4. Youth can leverage the newest technology better than older generations.
The rally was organized through social media alone. There were no traditional tools like flyers, posters, and large planning meetings where adults organized a vote. No one knew for sure how many or who would show up for the demonstrations. It turned into thousands. And many of these Russian kids got up early to participate, they “built the bridge as they crossed it,” and the outcomes unfolded before their eyes. Having seen young Egyptians in Cairo overthrow a president and his regime six years ago, they felt they could do it too. Television and the Internet are the great equalizers. The young are growing up in a global economy and community.
5. Young people are more fearless and ready to sacrifice for a cause.
These young Russians have grown up with Vladimir Putin as their president, but they don’t have the same level of respect for him that their parents do. For these young people, “Putin’s not sacred,” reporters say. “He’s the old guy who shows up on their parents’ television sets. The Kremlin’s propaganda doesn’t work on them.” Like many younger generations in other countries, a natural respect for elders has faded. Teens and young adults ask, “why?” and “why not?” If they don’t receive a good answer for why things are the way they are, they’ll often reject the current “what.”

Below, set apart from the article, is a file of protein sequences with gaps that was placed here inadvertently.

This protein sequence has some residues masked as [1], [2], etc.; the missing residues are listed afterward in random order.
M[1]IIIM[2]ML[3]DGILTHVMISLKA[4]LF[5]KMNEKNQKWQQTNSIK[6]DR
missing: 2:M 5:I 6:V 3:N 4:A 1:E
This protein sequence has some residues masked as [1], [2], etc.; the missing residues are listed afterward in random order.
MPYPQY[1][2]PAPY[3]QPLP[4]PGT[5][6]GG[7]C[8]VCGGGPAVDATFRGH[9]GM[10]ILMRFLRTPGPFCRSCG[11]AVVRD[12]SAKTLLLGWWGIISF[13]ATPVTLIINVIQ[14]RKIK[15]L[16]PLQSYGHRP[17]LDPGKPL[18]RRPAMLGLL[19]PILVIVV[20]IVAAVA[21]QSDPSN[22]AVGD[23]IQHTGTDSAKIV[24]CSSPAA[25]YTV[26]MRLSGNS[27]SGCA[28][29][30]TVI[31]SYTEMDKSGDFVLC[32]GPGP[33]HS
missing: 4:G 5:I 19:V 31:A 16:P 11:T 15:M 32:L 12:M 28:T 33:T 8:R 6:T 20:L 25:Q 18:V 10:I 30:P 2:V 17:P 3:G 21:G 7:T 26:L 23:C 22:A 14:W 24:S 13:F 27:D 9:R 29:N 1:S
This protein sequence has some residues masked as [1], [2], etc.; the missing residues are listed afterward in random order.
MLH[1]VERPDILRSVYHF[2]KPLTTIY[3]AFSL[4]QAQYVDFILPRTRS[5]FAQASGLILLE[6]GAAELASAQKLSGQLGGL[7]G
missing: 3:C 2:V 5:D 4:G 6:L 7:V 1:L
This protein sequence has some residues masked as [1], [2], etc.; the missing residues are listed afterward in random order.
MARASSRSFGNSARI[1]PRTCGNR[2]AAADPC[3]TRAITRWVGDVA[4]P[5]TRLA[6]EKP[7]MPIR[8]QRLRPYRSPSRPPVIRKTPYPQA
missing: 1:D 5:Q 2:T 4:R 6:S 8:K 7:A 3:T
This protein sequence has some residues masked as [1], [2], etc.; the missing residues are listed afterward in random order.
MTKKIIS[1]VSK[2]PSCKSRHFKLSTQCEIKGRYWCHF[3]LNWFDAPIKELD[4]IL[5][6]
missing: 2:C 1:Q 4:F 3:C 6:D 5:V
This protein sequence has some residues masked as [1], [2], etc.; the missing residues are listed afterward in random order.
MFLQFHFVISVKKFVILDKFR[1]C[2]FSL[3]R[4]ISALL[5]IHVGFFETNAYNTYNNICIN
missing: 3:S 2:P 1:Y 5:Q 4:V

6. Movements usually begin with the young.
When we pause and reflect, we recognize that many—perhaps most—revolutions and social changes through history began with the young. Joan of Arc was a teenager when she led French knights into battle during the Hundred Years War. William Wilberforce was only 28 when he felt convinced he must fight for the freedom of slaves in England. And, consider the college students involved in the American civil rights movement of the 1960s. It was a young Baby Boomer generation who rallied to march, speak out, sign petitions, and gather for speeches and rallies.
In short, today’s young people feel empowered. Empowered by social media. Empowered by peers to disagree with adult authority. Empowered by an increasing expectation for democracy and equal rights around the world.
I believe we’re about to see multiple movements take place globally, led mostly by those under 25 years old. They will be rallies for human equality. Clean water. Healthy food and shelter. Are you ready to do more than just demanding their respect for elders, more than merely lecturing them in classrooms, or more than hosting youth meetings with games and silly prizes? I believe that deep down, Millennials and members of Generation Z want to do something that is very important and almost impossible. What they need are guides. Will you be one? Are you ready?